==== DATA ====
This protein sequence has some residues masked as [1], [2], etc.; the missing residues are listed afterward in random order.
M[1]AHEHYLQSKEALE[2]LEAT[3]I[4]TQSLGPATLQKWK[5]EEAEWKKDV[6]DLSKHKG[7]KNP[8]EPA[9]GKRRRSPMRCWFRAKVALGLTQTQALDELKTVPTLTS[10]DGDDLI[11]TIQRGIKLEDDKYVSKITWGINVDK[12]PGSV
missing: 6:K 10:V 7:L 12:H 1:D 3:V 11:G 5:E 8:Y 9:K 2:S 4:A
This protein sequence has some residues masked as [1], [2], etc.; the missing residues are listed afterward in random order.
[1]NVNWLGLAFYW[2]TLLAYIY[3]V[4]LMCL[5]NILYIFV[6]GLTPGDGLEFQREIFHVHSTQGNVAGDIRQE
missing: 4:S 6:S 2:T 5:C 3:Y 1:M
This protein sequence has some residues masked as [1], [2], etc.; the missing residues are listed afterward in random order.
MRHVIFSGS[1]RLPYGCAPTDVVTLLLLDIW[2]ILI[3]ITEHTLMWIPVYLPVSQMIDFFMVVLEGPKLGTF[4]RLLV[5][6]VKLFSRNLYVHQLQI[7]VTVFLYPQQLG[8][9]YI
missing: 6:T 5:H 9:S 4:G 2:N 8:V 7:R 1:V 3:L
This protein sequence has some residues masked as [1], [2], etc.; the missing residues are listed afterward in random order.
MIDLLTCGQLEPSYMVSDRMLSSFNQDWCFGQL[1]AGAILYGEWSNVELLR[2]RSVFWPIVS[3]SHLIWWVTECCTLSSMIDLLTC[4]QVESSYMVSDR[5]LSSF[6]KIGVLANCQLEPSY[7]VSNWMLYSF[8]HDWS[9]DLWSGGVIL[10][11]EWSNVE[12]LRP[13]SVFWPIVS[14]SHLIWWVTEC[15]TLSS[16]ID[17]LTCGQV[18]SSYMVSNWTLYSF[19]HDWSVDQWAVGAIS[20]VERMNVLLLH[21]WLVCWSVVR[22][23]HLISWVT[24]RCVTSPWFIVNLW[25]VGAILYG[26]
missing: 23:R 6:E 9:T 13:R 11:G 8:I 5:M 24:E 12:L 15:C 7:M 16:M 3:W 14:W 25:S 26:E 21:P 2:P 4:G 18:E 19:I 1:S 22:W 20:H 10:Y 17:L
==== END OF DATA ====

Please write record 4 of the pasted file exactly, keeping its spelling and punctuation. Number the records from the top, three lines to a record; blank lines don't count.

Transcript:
This protein sequence has some residues masked as [1], [2], etc.; the missing residues are listed afterward in random order.
MIDLLTCGQLEPSYMVSDRMLSSFNQDWCFGQL[1]AGAILYGEWSNVELLR[2]RSVFWPIVS[3]SHLIWWVTECCTLSSMIDLLTC[4]QVESSYMVSDR[5]LSSF[6]KIGVLANCQLEPSY[7]VSNWMLYSF[8]HDWS[9]DLWSGGVIL[10][11]EWSNVE[12]LRP[13]SVFWPIVS[14]SHLIWWVTEC[15]TLSS[16]ID[17]LTCGQV[18]SSYMVSNWTLYSF[19]HDWSVDQWAVGAIS[20]VERMNVLLLH[21]WLVCWSVVR[22][23]HLISWVT[24]RCVTSPWFIVNLW[25]VGAILYG[26]
missing: 23:R 6:E 9:T 13:R 11:G 8:I 5:M 24:E 12:L 15:C 7:M 16:M 3:W 14:W 25:S 26:E 21:P 2:P 4:G 18:E 19:I 1:S 22:W 20:H 10:Y 17:L